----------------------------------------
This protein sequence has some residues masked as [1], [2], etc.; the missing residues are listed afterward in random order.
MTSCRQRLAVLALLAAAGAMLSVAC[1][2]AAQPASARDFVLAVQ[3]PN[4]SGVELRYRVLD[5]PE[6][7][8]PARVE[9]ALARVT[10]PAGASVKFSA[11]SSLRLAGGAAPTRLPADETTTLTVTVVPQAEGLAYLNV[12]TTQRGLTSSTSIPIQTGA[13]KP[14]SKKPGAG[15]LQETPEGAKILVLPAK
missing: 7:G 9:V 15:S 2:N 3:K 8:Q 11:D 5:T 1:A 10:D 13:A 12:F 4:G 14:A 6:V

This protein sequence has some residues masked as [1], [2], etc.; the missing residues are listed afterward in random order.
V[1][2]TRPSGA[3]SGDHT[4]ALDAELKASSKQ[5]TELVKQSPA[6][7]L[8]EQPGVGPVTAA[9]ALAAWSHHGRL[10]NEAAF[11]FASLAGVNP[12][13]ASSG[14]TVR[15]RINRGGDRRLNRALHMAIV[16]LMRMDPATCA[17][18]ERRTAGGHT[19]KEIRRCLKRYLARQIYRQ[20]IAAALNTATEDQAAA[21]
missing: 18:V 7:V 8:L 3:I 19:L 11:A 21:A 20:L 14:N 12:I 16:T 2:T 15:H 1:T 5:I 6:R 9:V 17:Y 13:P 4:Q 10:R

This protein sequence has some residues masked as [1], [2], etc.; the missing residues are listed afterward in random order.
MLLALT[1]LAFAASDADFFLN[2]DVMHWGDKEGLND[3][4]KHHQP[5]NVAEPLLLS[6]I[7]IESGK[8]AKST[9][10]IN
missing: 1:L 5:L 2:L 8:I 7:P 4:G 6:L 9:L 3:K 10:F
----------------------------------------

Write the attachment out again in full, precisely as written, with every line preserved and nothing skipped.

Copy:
This protein sequence has some residues masked as [1], [2], etc.; the missing residues are listed afterward in random order.
MTSCRQRLAVLALLAAAGAMLSVAC[1][2]AAQPASARDFVLAVQ[3]PN[4]SGVELRYRVLD[5]PE[6][7][8]PARVE[9]ALARVT[10]PAGASVKFSA[11]SSLRLAGGAAPTRLPADETTTLTVTVVPQAEGLAYLNV[12]TTQRGLTSSTSIPIQTGA[13]KP[14]SKKPGAG[15]LQETPEGAKILVLPAK
missing: 7:G 9:V 15:S 2:N 3:K 8:Q 11:D 5:T 1:A 10:D 13:A 12:F 4:G 14:A 6:V

This protein sequence has some residues masked as [1], [2], etc.; the missing residues are listed afterward in random order.
V[1][2]TRPSGA[3]SGDHT[4]ALDAELKASSKQ[5]TELVKQSPA[6][7]L[8]EQPGVGPVTAA[9]ALAAWSHHGRL[10]NEAAF[11]FASLAGVNP[12][13]ASSG[14]TVR[15]RINRGGDRRLNRALHMAIV[16]LMRMDPATCA[17][18]ERRTAGGHT[19]KEIRRCLKRYLARQIYRQ[20]IAAALNTATEDQAAA[21]
missing: 18:V 7:V 8:L 3:I 19:L 11:A 21:A 20:L 14:N 12:I 16:T 2:T 15:H 1:T 5:I 6:R 9:V 17:Y 13:P 4:Q 10:R

This protein sequence has some residues masked as [1], [2], etc.; the missing residues are listed afterward in random order.
MLLALT[1]LAFAASDADFFLN[2]DVMHWGDKEGLND[3][4]KHHQP[5]NVAEPLLLS[6]I[7]IESGK[8]AKST[9][10]IN
missing: 1:L 5:L 2:L 8:I 7:P 4:G 6:L 9:L 3:K 10:F